Different types of psychosis are associated with different diseases. In the case of psychosis and schizophrenia, what are called auditory hallucinations are more common, where a person hears things, typically voices, which are not really there. With Alzheimer's and psychosis, people more often experience visual hallucinations, seeing things which do not exist. Sometimes the hallucinations are pleasant, especially early on in the disease, often consisting of sightings of children or pets. As Alzheimer's progresses, the nature of the psychosis symptoms can change to become more upsetting.

While in schizophrenia the delusions experienced are often bizarre, with Alzheimer's and psychosis, any delusions commonly relate to everyday matters, such as one's home. Relatively often, delusions arise where people are convinced that they do not really live in their own house, but have another home elsewhere. It is also fairly common for a spouse to be misidentified and thought to be someone else. In a form of paranoid psychosis, a person with Alzheimer's may experience the delusion that people are sneaking into the home and stealing items.

Treatment in a person suffering from Alzheimer's and psychosis aims to reduce psychotic symptoms, while lowering the risk of unwanted side effects that would affect the person's quality of life. Possible complications of drug treatment can include drowsiness, abnormal movements, heart problems and changes in blood pressure, possibly leading to falls. Some authorities believe it is better to reserve medication for extreme cases and emergencies, and to use other methods of managing psychosis instead. Alternative approaches involve educating caregivers and modifying the routine and environment of the person with Alzheimer's. Strategies which have been shown to work include having a regular routine, in surroundings that are not too stimulating or too boring, avoiding setting up situations which are known to trigger psychotic symptoms, and learning how to prevent psychotic behaviors from escalating when they arise.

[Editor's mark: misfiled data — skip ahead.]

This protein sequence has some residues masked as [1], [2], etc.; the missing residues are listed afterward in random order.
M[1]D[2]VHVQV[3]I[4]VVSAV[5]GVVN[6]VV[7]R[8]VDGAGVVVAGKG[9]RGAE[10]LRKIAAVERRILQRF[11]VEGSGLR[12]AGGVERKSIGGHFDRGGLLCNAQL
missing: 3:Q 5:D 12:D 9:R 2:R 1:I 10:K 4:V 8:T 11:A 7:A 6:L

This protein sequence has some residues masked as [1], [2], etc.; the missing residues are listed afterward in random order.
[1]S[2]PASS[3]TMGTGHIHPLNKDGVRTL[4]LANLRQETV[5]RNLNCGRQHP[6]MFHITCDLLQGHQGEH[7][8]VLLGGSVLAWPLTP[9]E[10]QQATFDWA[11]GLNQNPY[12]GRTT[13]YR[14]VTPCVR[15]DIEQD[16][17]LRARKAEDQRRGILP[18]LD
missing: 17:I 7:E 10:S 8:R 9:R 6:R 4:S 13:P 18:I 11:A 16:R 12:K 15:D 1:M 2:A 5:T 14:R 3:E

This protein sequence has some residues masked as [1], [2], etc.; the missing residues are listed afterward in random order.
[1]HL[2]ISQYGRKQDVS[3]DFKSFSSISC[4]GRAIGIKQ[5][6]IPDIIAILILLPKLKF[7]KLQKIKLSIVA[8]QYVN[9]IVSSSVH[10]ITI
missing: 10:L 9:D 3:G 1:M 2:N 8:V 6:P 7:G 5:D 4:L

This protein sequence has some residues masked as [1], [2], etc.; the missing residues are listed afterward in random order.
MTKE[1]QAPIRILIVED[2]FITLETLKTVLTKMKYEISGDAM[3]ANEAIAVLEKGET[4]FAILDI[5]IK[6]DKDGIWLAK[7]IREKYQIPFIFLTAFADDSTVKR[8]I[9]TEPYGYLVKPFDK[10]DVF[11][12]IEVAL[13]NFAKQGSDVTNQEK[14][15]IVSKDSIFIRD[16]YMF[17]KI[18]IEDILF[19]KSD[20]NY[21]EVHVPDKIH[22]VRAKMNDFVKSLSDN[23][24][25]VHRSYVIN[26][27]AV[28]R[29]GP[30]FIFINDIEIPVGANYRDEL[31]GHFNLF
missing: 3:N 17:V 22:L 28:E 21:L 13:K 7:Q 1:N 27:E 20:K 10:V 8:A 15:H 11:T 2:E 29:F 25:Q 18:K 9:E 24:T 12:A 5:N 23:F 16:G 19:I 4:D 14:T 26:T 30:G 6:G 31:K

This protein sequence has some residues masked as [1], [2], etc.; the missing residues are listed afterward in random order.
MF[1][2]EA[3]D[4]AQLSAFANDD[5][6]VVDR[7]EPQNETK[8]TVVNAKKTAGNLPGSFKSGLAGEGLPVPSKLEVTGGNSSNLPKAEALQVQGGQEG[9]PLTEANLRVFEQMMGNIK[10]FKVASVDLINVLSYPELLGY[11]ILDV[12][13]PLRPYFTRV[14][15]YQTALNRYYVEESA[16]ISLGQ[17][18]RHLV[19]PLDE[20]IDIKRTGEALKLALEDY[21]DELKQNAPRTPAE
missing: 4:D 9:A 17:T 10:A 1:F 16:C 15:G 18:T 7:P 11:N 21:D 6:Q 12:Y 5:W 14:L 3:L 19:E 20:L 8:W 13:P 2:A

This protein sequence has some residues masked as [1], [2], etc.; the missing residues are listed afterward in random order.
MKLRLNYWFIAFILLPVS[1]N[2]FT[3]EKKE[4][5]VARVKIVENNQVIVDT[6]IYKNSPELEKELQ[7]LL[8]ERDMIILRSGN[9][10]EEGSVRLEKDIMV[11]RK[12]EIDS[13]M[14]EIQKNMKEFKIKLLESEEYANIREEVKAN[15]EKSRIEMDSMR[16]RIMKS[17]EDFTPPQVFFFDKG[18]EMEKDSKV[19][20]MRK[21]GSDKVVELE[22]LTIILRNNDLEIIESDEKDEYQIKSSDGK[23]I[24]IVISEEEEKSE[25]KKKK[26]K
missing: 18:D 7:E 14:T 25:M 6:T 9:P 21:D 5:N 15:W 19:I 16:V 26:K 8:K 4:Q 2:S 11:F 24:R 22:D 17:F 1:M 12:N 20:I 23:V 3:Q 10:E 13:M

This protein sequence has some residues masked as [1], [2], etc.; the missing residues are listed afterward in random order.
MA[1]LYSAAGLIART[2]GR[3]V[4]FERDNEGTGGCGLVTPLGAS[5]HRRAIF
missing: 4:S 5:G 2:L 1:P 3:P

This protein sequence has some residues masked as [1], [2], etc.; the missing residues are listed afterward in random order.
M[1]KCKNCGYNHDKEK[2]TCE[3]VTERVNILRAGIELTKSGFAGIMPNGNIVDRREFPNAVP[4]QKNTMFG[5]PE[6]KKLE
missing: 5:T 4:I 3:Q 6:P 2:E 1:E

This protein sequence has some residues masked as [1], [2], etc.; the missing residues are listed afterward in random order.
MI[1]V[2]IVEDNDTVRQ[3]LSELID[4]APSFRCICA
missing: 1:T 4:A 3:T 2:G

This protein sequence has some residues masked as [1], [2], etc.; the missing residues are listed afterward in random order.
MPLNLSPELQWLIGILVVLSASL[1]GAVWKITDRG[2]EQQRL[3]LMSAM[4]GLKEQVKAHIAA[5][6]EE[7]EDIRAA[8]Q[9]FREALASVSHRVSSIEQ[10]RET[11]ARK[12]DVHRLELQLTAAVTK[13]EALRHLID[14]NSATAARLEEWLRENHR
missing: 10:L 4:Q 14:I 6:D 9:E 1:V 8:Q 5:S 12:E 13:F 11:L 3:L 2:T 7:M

WiseGeek is dedicated to providing accurate and trustworthy information. We carefully select reputable sources and employ a rigorous fact-checking process to maintain the highest standards. To learn more about our commitment to accuracy, read our editorial process.
Discussion Comments
By fify — On Aug 16, 2013

@ZipLine-- Yes, my dad. We are in the same situation as you.

How long do the psychotic episodes usually last for your dad? My dad's lasts for half an hour to an hour. When it happens, we call the social services worker and his doctor. He's actually been doing really well lately because his doctor put him on an anti-psychotic drug.

Psychosis is very common among Alzheimer's patients and unfortunately they can become violent. If at any point you fear for your safety, don't hesitate to call the police. I know it's sad, but during psychosis, our loved ones are not aware of what they're doing.

By ZipLine — On Aug 16, 2013

Does anyone here have a loved one who becomes aggressive during psychotic episodes? What do you do when it happens?

My dad has Alzheimer's (stage 5) and recently started experiencing psychosis. He becomes violent.

By discographer — On Aug 16, 2013

I had a distant relative who had an advanced form of Alzheimer's and psychosis. During the worst stage, she was convinced that she was married with six kids and had a home. She would even give an address for it. In reality, she had never been married and she didn't have any kids.

She was staying in a home and the doctors treated her psychosis with medications. She was better on some days and worse on others. I went to see her a couple of times when she was in the worst stage and she passed away soon after.

I wish there was an effective Alzheimer's treatment. So many people are suffering so much because of it.

WiseGeek, in your inbox

Our latest articles, guides, and more, delivered daily.

WiseGeek, in your inbox

Our latest articles, guides, and more, delivered daily.